The Ohio State University Partner
SCN is important in Ohio because:
- SCN contributes to soybean yield loss in Ohio every year.
- Low yielding fields may have high SCN numbers with no above ground plant symptoms.
- SCN infestations now occur statewide and can be detected in most fields in the state.
- Some fields with high populations have adapted to the most common source of resistance (PI88788).
SCN Management Recommendations
There are multiple tactics for managing SCN:
- Identify fields with SCN + monitor populations.
- Rotate crops.
- Use resistant varieties wisely.
- Use best cultural practices.
- Manage other diseases (SDS, BSR).
- Prevent introduction.
Soil testing tips:
- Where in the field?
- Low yielding areas (use GPS from yield maps)
- Pockets where soybeans mature early
- Areas with the presence of sudden death syndrome
- Places subject to flooding
- Entrances and borders of fields
- Anywhere pH of soil is alkaline (pH higher than 7)
- The optimal window of time in which to monitor SCN population density is from one week before harvest until the ground freezes.
- However, if the purpose of sampling is diagnostic, to identify the presence of SCN in fields with no previous record of it or to conduct a survey to determine its distribution in a region, then sampling for SCN at any time is suitable.
- How often? Once every year, usually between harvest and freezing.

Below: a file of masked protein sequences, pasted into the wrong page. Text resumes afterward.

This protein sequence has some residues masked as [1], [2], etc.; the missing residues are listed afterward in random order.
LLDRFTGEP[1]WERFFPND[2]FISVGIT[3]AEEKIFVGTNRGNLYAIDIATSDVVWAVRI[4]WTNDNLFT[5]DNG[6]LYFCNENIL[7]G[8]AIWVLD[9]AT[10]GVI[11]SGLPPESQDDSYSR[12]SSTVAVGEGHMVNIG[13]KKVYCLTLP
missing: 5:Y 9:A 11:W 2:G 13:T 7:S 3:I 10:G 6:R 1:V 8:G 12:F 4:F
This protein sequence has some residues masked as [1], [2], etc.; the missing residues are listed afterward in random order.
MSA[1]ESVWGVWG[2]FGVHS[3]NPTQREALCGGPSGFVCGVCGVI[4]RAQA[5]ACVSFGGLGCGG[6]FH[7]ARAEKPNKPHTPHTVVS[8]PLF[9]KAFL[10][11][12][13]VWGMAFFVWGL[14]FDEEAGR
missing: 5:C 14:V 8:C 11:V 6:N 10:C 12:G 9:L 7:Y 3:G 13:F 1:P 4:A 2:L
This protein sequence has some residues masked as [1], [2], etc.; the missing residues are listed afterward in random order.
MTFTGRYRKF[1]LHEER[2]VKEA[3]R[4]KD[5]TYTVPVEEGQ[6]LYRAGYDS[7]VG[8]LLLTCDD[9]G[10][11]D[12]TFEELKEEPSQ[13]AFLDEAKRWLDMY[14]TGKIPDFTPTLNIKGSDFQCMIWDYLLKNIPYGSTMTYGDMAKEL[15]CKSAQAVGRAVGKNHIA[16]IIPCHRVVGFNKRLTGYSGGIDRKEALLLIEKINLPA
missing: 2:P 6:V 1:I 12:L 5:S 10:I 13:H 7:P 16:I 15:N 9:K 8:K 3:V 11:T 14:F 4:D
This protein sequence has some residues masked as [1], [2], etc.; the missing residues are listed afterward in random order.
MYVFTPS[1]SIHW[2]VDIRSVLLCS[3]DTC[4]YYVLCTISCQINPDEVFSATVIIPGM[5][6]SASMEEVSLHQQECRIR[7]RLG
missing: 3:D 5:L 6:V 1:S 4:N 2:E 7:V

Where should soil test samples be sent?
C. Wayne Ellett Plant & Pest Diagnostic Clinic
Ohio State University
8995 E. Main St. Bldg. 23
Reynoldsburg, OH 43068-3399
Spectrum Analytic, Inc.
1087 Jamison Rd. NW
Washington Court House, OH 43160
Brookside Laboratories, Inc.
200 White Mountain Dr.
New Bremen, OH 45869
Rotate different resistant varieties:
- Use resistant varieties in rotation with non-host crops.
- Do not plant resistant varieties in fields with very high numbers of SCN (10,000 eggs or greater).
Rotate different sources of resistance:
- Do not use the same variety derived from the same source of resistance two years in a row. Doing so could result in a selection of SCN populations with the ability to reproduce on that source. It is best to switch up the genetics to other high yielding varieties as much as possible.
- Ohio now has sizable populations of SCN that can reproduce on PI 88788. Rotate to varieties that use Peking as a source of resistance to prevent SCN reproduction.
What to know about rotating to non-host crops:
- Rotating with non-host crops like corn, small grains, and alfalfa is the most effective method of controlling SCN.
- Where SCN populations are high, it may take three years or more of non-host crops between soybean crops to reduce SCN populations significantly.
- SCN can increase 10 to 30 fold per year on susceptible soybeans.
- SCN can decrease up to 50% in one year of non-host rotation. Rotate, rotate, rotate!
Nematode-protectant seed treatments:
- We do not recommend any seed treatments at this time to help with SCN.
- More studies are in progress on both short term and long term effects on populations.